Theme: Our Eyes on Jesus
This week’s lessons teach us that Jesus’ command for Christians to take up their cross is not something that happens later in the Christian life, but at the very beginning. Indeed it is a critical idea of discipleship itself.
Scripture: Luke 9:23-26
The third part of Christ’s description of discipleship in Luke 9:23 is the command: “Follow me.” We looked at this carefully in chapter 1 and do not need to repeat what was said. However, the challenge comes now in a slightly different way. Having spoken of self-denial and cross-bearing, which the first two points of this text present, we naturally find ourselves looking about for some motivation that will bring us to that kind of commitment. Knowing that the alternative is to lose our life or forfeit our very self helps. But the cost still seems high. In most cases, the only thing that will ultimately get us going along this path of self-denial and discipleship is following after Jesus, which means setting our eyes on Him as He has gone before us. Jesus is the model for our self-denial. He is the image of cross-bearing.
Seeing this was the turning point in the life of Count Zinzendorf, the founder of the Moravian fellowships. In a little chapel near his estates in Europe there was a remarkable picture of Jesus Christ. The artist was a true child of God, and he had painted a love for Christ and the love of Christ into his portrait as few have done either before or since. Underneath it were the lines: “All this I did for thee; what hast thou done for me?”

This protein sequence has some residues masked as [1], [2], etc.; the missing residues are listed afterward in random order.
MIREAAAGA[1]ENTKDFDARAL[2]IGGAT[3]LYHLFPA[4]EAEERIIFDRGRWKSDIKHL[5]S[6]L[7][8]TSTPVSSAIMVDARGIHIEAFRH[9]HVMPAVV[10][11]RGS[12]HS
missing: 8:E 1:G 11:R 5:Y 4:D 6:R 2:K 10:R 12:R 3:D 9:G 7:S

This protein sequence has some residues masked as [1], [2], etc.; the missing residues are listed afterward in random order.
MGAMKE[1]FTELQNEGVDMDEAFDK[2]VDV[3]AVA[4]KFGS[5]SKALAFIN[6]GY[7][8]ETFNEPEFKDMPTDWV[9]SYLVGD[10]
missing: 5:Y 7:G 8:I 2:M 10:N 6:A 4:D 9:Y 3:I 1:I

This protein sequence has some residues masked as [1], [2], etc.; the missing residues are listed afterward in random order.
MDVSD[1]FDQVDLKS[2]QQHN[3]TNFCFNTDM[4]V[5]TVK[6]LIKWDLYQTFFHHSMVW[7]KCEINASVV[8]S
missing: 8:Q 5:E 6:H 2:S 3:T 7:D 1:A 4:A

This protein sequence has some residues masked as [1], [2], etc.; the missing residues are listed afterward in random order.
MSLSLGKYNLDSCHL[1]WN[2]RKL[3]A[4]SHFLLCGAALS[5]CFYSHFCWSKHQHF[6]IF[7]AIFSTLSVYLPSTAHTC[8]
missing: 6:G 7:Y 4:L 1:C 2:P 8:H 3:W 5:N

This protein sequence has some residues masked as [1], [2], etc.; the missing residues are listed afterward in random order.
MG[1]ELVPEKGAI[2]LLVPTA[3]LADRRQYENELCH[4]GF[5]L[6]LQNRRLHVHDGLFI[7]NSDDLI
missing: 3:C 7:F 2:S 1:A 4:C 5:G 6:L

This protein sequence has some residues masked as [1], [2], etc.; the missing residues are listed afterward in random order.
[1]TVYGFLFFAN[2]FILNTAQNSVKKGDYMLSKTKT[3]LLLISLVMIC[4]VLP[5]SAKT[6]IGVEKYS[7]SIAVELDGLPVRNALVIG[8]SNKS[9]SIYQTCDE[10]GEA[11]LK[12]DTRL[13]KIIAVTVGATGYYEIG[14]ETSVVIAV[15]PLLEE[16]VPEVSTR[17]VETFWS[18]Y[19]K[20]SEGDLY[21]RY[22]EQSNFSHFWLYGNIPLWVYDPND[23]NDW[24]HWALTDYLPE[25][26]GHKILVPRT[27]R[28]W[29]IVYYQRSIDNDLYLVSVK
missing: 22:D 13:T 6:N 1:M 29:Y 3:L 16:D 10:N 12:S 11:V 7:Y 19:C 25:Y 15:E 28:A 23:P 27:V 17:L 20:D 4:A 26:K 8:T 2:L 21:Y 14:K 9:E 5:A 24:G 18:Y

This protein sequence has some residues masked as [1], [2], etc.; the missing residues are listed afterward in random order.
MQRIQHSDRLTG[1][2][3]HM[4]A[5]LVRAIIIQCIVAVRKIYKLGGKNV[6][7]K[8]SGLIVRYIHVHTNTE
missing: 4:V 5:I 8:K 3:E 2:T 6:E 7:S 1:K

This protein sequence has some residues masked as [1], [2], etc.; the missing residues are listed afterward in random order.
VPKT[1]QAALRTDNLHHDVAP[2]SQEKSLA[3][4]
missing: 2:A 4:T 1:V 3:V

One day Zinzendorf entered the chapel and was arrested by the portrait. He recognized the love of Christ which had been painted into the face of the Master. He saw the pierced hands, the bleeding forehead, the wounded side. He read the couplet: “All this I did for thee; what hast thou done for me?” Gradually a new revelation of the claim of Christ upon his life came on him. He was unable to move. Hours passed. As the day waned the lingering rays of sunlight fell upon the bowed form of the young nobleman who was now weeping out his devotion to Him whose love had conquered his heart. Zinzendorf left that chapel a changed man. And he went to work for Christ through the Moravians, whose missionary interests and Christ-like service have encircled the globe.
That is what moves a person to follow after Jesus in the path of denial. It is what moves one to be a Christian in the first place—not the promise of rewards, though there are rewards, nor an escape from hell, though following after Christ does mean deliverance from hell’s terrors. What moves one to be a Christian is the love of Jesus, for the sake of which He endured the cross. Those who have been won by that love will not allow anything to keep them from Jesus. They are the ones who “make every effort to enter through the narrow door” (Luke 13:24).
What is the third part of Christ’s description of discipleship?
What is the motivation for the discipleship that Christ demands? What theme emerges in the story of Zinzendorf’s conversion?
Application: What do you need to stop, begin, or strengthen because of the work of Christ as your model for cross-bearing?